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ISO 9001:2000 Clause 4.2.4 - Control of Quality Records - What constitutes a record?

F

Fire Girl

#1
Quality Records. What?

Hello everyone!

Well I've really started to buckle down and start actually writing procedures (based on the ones I have from ISO 9K:1994). Anyway, I am at the part about quality records. Now I know that I don't have to do documented procedures on all of this stuff, but believe me, if you worked here, you might understand why.

I digress. So. I have procedures from my original "Control of Quality Records, Element 16". But quite frankly, they suck large. So, I am hoping that y'all can help me out a little. What exactly do you guys at home include in your record procedures. Do you include where,precisely (blue file cabinet in Bob's office, third drawer up) the records are kept. What constitutes a record? An inspection record? A bill of lading? A raw material certification?

HELP!:frust: :)

THANK YOU!

FG
 
#2
My suggestion is that don't go into too much details. You will be confused. First, look into your procedures/work instructions and identify what records they generate when you work on procedure/work instruction. A document exists before the fact; a record exists after the fact. Or in other way, a record contains data and information resulting from activity. Then, identify who keeps the record. For example, in our company, Sales keeps the record for quotaion/ customer order copy etc. We do not specify where, drawer detail, Sales keeps record. Then, decide on the retention time of all these records. At the end, decide on disposition of the record.

Hope, this will help.
 
J

Jamie

#4
I'm currently working on our procedure for Control of Records myself and was working off of the same format as Al has in the attachment. I was thinking that I'd simply create a table that identified the records retention periods and disposition.

I do have a question.....The standard states you have to have a documented procedure that identifies the controls needed for identification, storage, protection, retireval, retention time and disposition of records. With that said.... how would you cover the identification, storage and protection if you don't state where and how they are filed? Wouldn't you need to state that record "Supplier Evaluation" is maintained in the Quality Manager's office in the Vendor History Files indexed by Vendor's Name in alphabetical order? How do you cover the standard without putting to much detail?
 
J

Jamie

#5
I just thought of something and was wondering if anyone had any comments regarding it. What would your opinions be if you said your retention period for a record was "indefinately"? Do you think this would satisfy and auditor?
 
#6
What would be an example of indefinable? If that is what you put for most of your items I think it would be a flag. Even if it was for a couple items I think I would expect a question from an auditor as to "Why?"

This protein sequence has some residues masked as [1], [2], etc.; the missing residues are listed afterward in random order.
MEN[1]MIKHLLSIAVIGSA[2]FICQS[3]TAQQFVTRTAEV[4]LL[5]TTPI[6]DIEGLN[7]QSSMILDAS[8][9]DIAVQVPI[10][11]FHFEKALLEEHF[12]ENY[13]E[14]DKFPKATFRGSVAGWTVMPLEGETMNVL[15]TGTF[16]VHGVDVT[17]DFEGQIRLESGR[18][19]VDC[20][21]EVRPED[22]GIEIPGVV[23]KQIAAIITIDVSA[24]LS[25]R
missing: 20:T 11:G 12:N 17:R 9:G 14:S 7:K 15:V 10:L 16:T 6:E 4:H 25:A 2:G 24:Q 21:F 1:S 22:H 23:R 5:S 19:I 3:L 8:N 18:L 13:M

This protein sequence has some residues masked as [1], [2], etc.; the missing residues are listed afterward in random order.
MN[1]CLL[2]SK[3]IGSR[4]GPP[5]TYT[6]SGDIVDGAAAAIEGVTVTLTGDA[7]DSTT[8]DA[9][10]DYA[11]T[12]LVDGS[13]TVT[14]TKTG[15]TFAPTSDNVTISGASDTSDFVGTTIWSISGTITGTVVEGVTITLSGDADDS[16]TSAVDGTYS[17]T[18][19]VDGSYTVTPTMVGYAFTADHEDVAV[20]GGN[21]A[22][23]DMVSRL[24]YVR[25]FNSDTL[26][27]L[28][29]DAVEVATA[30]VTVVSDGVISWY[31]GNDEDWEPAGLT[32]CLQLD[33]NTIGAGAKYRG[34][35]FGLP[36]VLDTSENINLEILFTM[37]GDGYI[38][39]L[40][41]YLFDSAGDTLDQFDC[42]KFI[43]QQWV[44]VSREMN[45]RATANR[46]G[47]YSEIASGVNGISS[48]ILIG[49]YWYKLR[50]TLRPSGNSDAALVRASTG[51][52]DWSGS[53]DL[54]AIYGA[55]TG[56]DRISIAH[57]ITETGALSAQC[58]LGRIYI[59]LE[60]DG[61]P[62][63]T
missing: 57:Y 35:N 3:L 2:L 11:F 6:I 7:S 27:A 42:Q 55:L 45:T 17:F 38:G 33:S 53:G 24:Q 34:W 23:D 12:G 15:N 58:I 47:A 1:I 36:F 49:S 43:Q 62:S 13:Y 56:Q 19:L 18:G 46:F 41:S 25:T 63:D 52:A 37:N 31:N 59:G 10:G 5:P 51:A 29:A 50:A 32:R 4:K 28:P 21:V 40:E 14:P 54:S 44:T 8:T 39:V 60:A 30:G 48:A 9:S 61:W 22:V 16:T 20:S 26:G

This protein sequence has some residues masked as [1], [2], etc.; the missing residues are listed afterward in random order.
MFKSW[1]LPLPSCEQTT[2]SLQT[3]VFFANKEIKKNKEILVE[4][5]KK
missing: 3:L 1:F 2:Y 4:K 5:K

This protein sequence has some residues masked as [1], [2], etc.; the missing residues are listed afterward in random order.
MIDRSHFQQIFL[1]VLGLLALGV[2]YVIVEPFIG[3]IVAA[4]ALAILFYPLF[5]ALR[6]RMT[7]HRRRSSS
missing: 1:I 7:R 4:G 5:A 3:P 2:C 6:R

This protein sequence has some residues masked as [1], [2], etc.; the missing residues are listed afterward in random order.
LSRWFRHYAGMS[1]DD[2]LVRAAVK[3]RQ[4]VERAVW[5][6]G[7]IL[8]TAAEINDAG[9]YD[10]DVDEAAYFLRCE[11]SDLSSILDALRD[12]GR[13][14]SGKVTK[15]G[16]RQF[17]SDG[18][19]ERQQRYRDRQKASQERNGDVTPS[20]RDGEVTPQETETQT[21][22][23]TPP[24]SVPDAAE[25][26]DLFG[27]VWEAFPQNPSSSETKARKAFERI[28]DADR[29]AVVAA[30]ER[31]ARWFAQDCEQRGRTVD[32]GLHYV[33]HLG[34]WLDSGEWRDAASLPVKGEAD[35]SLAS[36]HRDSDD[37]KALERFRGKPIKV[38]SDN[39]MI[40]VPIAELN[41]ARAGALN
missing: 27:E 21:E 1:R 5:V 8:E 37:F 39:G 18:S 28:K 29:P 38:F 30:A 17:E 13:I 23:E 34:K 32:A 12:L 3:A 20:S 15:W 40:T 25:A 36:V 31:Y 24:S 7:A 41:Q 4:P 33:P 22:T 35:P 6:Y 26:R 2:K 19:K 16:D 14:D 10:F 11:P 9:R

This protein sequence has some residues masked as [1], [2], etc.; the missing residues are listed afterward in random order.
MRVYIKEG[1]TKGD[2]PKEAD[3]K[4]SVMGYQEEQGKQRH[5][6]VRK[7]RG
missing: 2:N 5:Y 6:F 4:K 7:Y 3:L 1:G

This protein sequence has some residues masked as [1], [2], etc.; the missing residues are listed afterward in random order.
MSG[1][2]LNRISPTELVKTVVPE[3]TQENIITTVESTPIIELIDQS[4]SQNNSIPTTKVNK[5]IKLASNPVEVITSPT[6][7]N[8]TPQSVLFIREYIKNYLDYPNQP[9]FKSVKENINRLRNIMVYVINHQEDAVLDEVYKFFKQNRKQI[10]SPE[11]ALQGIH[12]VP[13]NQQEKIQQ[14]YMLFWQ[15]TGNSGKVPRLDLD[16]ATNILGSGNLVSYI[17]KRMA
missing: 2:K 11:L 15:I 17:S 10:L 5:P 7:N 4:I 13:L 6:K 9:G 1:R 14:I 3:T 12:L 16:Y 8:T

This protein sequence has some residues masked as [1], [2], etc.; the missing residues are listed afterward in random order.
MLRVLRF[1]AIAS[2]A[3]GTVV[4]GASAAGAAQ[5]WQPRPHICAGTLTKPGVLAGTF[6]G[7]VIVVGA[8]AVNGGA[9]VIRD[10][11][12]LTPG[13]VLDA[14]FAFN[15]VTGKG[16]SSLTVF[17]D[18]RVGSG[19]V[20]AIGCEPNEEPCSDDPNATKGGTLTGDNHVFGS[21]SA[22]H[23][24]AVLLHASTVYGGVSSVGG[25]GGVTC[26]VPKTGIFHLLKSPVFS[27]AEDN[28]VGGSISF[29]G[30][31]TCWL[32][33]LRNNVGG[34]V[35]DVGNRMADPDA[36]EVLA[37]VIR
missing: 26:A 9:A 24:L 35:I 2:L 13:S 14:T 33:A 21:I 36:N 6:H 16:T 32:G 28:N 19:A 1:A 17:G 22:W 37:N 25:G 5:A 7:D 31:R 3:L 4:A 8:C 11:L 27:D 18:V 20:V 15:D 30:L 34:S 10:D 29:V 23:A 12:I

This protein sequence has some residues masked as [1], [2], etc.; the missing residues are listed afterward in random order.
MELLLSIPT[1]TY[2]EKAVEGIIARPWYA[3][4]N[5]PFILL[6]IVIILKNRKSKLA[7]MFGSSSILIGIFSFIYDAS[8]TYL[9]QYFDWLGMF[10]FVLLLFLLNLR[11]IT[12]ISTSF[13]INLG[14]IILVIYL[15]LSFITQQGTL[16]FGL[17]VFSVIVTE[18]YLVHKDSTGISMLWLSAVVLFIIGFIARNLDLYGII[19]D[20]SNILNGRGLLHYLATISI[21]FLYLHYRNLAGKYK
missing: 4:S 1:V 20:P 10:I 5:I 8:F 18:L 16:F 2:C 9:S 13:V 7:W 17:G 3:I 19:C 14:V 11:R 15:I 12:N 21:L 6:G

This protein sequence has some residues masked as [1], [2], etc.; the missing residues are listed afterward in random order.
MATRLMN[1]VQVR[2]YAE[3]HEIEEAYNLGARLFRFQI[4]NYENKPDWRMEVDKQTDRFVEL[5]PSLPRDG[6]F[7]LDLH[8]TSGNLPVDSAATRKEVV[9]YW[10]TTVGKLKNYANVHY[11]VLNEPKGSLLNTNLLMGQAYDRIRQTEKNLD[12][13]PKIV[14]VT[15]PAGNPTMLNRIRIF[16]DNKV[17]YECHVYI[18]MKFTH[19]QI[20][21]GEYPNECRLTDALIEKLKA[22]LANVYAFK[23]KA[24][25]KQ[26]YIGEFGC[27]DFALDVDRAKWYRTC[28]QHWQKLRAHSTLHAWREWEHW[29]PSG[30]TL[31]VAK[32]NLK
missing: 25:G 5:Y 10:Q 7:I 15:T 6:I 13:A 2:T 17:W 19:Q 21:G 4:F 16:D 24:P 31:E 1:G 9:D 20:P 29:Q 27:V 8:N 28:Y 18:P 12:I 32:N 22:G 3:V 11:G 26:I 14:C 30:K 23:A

J

Jamie

#8
Records we would identify with and indefinately retention period would be our Training Records, Sales Orders, Purchase Orders, Receiving Reports, First Article Inspection Report and Tooling Verification Form. Our company is so small and our VP likes to hang on to things. To my knowledge we have never discarded any of these. We have always just boxed them up when necessary and put them in storage. When I asked her for the retention periods that is what she gave me for about 3/4 of the records. Do you have any suggestions to get around such as this?

Opinions anyone?
 
F

Fire Girl

#9
Jamie & Nav

Right now, things like inspection records and old drawings I keep forever. Even parts that we no longer make. A couple of times, we've had customers ask us to start making parts again that we hadn't made in years! Plus it's nice to have to stuff for reference. Training records, I don't think you need to keep forever. Generally 5 years after they employee has left is sufficient. Some things to do with accounting like PO's, bills of lading etc. I think you have to keep that stuff for at least 7 years from an accounting point of view. Other than that I think it's pretty much up to you.

I like Al's table format too! As for procedures for retrievability, pull the files out of the file cabinet!
:ca: :vfunny:

FG
 
J

Jamie

#10
FG

I agree with keeping stuff for future reference our customer's are bad about doing things like that too.

As far as training records and records relating to financial matters I don't want to be stepping on anyones toes with these retention periods. I was just talking with our HR Manager and she said that from her stand point the retention period from her HR laws for personnel records was in general 3 years and to not discard any records until consultation with your attorney.
 
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